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In 1976, Toussaint produced the Meters-related group the Wild Tchoupitoulas, whose self-titled debut was hailed as a classic of New Orleans funk.
The record's experimentalism signaled a growing desire to branch out in the Meters camp, though, which would soon cause the band's split with Toussaint and, eventually, each other.
The absence of their unerring sense of groove was noticeable on Toussaint's final solo LP for quite some time, 1978's Motion.
Toussaint's activities tailed off in the years that followed; he still produced, arranged, and played piano on selected projects, which included albums by blues artists Etta James and Albert King, and rockers Elvis Costello and Joe Cocker, among others.
John's Top Ten hit "Right Place, Wrong Time" and La Belle's number one disco-funk smash "Lady Marmalade." In 1975, Toussaint released what many regarded as his finest solo album, Southern Nights; the title track went on to become a huge hit for country-pop superstar Glen Campbell, and "What Do You Want the Girl to Do?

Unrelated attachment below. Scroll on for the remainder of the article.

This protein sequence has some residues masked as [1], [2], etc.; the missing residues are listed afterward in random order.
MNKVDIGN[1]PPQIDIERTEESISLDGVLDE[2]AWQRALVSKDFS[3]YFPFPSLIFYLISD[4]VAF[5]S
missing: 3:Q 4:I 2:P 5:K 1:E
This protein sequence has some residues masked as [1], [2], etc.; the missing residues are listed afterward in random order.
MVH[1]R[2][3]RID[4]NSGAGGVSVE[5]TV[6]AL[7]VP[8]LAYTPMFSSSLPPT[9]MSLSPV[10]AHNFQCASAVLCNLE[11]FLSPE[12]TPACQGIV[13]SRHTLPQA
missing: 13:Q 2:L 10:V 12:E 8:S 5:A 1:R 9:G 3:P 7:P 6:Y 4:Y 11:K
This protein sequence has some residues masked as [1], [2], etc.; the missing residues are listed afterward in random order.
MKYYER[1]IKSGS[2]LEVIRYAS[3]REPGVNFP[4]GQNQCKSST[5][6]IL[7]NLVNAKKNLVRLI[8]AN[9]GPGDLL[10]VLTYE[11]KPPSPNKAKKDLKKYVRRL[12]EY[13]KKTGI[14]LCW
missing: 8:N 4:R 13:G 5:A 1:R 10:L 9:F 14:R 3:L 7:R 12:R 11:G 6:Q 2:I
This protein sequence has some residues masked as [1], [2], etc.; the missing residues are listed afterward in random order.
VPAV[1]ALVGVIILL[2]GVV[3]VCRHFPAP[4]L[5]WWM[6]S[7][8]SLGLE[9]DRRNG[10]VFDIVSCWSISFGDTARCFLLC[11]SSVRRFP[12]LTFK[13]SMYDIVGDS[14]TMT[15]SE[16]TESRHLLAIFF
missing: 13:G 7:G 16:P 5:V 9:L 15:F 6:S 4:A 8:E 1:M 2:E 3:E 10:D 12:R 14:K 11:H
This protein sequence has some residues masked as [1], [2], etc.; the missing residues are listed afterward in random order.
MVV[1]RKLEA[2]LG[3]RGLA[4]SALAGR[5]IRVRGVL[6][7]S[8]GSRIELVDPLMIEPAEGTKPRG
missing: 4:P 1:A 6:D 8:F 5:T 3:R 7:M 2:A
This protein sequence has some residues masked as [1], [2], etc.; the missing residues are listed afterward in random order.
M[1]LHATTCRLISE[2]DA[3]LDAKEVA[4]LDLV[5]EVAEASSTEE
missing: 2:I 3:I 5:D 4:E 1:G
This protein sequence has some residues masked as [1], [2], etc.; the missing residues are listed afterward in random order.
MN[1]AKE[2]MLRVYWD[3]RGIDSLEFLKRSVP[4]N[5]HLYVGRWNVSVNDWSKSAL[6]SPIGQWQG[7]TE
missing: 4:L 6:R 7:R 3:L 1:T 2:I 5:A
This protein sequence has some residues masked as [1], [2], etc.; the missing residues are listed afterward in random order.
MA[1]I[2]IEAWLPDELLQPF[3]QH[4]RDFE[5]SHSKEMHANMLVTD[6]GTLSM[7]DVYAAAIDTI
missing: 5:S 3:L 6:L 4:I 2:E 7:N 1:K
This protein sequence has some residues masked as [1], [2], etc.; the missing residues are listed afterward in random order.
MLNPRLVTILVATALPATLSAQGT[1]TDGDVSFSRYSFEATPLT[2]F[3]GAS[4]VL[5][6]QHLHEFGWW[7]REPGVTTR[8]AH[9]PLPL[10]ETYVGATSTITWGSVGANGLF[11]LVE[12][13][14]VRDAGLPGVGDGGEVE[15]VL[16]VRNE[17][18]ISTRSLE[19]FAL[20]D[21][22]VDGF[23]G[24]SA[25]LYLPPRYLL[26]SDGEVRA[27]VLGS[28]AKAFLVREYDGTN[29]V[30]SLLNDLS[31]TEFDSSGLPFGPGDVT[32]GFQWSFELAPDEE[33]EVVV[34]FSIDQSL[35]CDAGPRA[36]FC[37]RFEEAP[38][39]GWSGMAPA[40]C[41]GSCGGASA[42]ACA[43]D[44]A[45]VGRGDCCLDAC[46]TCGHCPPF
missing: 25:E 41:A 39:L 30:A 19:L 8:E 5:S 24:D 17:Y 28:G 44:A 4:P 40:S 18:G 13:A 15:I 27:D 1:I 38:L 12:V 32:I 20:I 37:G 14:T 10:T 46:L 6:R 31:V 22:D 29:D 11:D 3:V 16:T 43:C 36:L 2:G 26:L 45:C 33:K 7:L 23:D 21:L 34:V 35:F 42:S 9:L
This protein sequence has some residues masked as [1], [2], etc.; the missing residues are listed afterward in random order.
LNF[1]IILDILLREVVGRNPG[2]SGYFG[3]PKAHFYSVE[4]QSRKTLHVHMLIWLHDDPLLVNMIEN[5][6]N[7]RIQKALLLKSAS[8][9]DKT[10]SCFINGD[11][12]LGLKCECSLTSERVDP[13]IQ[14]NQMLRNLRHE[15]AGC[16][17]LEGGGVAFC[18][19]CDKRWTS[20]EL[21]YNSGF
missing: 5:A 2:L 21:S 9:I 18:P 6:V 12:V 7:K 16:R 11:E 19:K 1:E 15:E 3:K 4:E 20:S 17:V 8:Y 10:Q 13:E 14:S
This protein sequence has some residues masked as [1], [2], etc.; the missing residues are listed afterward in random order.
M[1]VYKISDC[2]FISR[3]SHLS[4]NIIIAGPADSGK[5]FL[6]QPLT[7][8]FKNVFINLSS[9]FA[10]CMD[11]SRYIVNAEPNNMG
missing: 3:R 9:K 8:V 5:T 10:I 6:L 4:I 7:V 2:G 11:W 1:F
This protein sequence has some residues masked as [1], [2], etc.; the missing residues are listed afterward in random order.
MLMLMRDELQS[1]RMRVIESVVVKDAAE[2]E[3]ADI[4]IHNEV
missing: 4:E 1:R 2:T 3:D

" was covered by Boz Scaggs, Lowell George, and Bonnie Raitt.
Bartholomew made regular use of Toussaint, most notably on further sessions for Domino and Smiley Lewis, and demand for the young pianist's services grew quickly, especially after he first displayed his talent as an arranger on saxman Lee Allen's biggest hit, "Walkin' with Mr.
He was inducted into the Rock & Roll Hall of Fame in 1998 in the non-performer category.
Going Places, attributed to Allen Toussaint's Jazzity Project, appeared in 2005, followed by the Joe Henry-produced The Bright Mississippi from Nonesuch Records in 2009.
As a teenager, he played in a band called the Flamingoes with bluesman Snooks Eaglin.
Toussaint caught his first professional break at age 17, when Earl King tapped him to fill in for Smith at a live gig.
His productions kept with the times, moving from rollicking, earthy soul in the '60s to gritty, rambunctious funk in the '70s.